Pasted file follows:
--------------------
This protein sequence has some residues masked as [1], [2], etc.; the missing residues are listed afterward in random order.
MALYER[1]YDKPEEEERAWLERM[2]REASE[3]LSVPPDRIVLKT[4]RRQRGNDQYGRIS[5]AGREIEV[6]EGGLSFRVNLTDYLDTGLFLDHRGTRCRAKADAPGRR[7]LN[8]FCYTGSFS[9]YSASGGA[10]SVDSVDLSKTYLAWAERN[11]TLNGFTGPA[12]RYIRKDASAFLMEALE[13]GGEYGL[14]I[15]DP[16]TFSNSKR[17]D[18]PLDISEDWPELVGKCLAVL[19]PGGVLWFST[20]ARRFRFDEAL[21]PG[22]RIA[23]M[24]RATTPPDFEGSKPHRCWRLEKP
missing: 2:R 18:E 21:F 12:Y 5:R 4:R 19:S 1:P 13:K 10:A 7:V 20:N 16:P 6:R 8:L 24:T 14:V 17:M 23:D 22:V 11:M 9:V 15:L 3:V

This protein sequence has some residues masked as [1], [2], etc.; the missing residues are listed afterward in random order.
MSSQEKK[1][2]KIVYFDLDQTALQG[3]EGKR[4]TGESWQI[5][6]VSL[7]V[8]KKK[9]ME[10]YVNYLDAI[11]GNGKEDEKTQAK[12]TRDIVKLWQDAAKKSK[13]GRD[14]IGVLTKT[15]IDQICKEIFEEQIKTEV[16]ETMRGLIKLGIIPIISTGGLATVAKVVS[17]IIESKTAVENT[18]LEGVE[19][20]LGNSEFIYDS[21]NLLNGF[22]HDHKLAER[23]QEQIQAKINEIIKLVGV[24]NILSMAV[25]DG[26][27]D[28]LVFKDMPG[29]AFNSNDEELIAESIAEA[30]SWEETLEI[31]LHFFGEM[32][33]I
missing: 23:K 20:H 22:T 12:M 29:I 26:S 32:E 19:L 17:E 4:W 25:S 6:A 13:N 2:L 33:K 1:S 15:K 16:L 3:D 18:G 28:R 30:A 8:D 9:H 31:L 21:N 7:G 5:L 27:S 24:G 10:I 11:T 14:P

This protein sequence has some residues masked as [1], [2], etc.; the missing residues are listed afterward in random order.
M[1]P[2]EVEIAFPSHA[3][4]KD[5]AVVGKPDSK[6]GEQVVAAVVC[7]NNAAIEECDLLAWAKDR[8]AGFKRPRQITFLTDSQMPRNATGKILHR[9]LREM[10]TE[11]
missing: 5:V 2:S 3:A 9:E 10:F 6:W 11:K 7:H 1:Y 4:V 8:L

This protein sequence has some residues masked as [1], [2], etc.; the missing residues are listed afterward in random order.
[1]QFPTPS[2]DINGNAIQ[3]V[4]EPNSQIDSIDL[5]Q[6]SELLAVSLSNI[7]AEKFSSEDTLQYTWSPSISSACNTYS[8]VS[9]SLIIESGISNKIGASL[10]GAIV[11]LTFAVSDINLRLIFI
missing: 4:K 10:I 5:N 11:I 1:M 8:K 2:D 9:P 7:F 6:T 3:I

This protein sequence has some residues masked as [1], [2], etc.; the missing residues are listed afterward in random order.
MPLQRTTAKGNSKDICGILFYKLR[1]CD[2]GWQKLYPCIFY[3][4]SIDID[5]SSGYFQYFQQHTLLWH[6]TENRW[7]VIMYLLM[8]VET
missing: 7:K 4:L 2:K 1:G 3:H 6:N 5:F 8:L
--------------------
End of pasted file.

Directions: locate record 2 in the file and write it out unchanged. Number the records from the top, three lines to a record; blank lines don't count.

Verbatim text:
This protein sequence has some residues masked as [1], [2], etc.; the missing residues are listed afterward in random order.
MSSQEKK[1][2]KIVYFDLDQTALQG[3]EGKR[4]TGESWQI[5][6]VSL[7]V[8]KKK[9]ME[10]YVNYLDAI[11]GNGKEDEKTQAK[12]TRDIVKLWQDAAKKSK[13]GRD[14]IGVLTKT[15]IDQICKEIFEEQIKTEV[16]ETMRGLIKLGIIPIISTGGLATVAKVVS[17]IIESKTAVENT[18]LEGVE[19][20]LGNSEFIYDS[21]NLLNGF[22]HDHKLAER[23]QEQIQAKINEIIKLVGV[24]NILSMAV[25]DG[26][27]D[28]LVFKDMPG[29]AFNSNDEELIAESIAEA[30]SWEETLEI[31]LHFFGEM[32][33]I
missing: 23:K 20:H 22:T 12:M 29:I 26:S 32:E 19:L 17:E 4:W 25:S 6:A 13:N 2:L 33:K 1:S 15:K 16:L 3:D 18:G 28:R 30:A 8:D 9:H 31:L 21:N 7:G 5:L 27:S 24:G 10:I 11:T 14:P